The Trust Machine — Part5: DLTs existential crisis, tokenomics and mana

Designing humanities trust layer for the digital world

Status Quo

If we look at the DLT space today, then we see that almost all projects use fees to determine the priority of transactions in a congested situation.

  • is easy to understand and implement (simple priority queue)
  • is in line with fundamental economic laws (dynamic supply / demand = dynamic price)
  • provides incentives (users pay validators)
  • enables smart contracts.
while(true) {

Fee-less transactions in other projects

There have been several attempts to implement fee-less transactions in other projects but they are either:

  • unsustainable (like Hathor that just replaces fees with an unbounded inflation and the corresponding ponzinomics)
  • only able to provide fee-less transactions because the network is uncongested and offers limited utility (like the current IOTA and Nano)
  • or have completely broken tokenomics and usability (like EOS).

Understanding the problems of fee-based systems

Considering all of the benefits of fee-based systems, we should ask ourselves if it really makes sense to replace such a simple and efficient system with something completely different or if we should not maybe focus on fixing the problems we see with fee-based systems, instead.

Different visions

In fact, I think that a large part of the disagreement inside the IF in regards to this topic is the result of people having different visions.

Fees create unnecessary dust

As soon as the fee to move funds gets larger than the balance of users, their funds turn into dust and can in the worst case (if the fees stay high) never be moved again.

Fees disincentivizes usage

Since every use of the network costs a part of the holdings, a lot of users prefer to hodl their coins instead of interacting with the network.

Bootstrapping problem

Since the only way to create sustainable tokenomics comes from demand for block space, fee based systems have a bootstrapping problem while the network is not fully utilized.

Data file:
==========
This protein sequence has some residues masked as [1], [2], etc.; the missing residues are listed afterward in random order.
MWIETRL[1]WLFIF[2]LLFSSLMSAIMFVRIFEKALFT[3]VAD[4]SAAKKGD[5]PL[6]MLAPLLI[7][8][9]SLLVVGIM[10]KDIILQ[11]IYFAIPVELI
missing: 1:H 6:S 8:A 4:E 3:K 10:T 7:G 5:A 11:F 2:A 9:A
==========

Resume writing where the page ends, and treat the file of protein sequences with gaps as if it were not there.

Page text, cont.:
Unpredictable token supply

But even mature ecosystems like ETH that have moved to a more sustainable mint / burn model where users burn fees and validators mint new tokens are showing some undesirable properties like an unpredictable token supply that depends on the usage of the network (which makes it likely that the rates of minting and burning would need to be adjusted in the future).

Missing incentives

Currently most DLTs incentivize the following two behaviors:

  • users assign the weight of their funds to a trusted validator (staking rewards)
  • validators secure the network through regular statements (block rewards).
  • directly participate / run their own nodes (with their own ID)
  • only hold tokens.

Dynamic prices

Another “problem” of fee-based systems that is often expressed in discussions is the fact that the price to execute a transactions changes over time.

Fee-less doesn’t mean free

Critics of the fee-less paradigm usually assume that being fee-less means to offer free transactions which would violate the last point but that is not my understanding of IOTA’s vision.

  • it wastes energy
  • it leads to mining races (advantage for ASICS and FPGAs)
  • it decreases the user experience (makes issuing transactions slower)
  • it can not directly be used as a replacement for gas in L1 smart contracts
  • it can not provide incentives

Defining the vision

Instead of trying to provide free transactions (which seems impossible), we should try to build a system:

  • were funds no longer turn into dust
  • that allows users to repeatedly interact with the network without loosing their tokens
  • that doesn’t have the bootstrapping problem (sustainable tokenomics)
  • that has a capped token supply (a harder money / better trust anchor than even Bitcoin)
  • that provides additional incentives for direct participation and holding tokens

The biggest problem of DLTs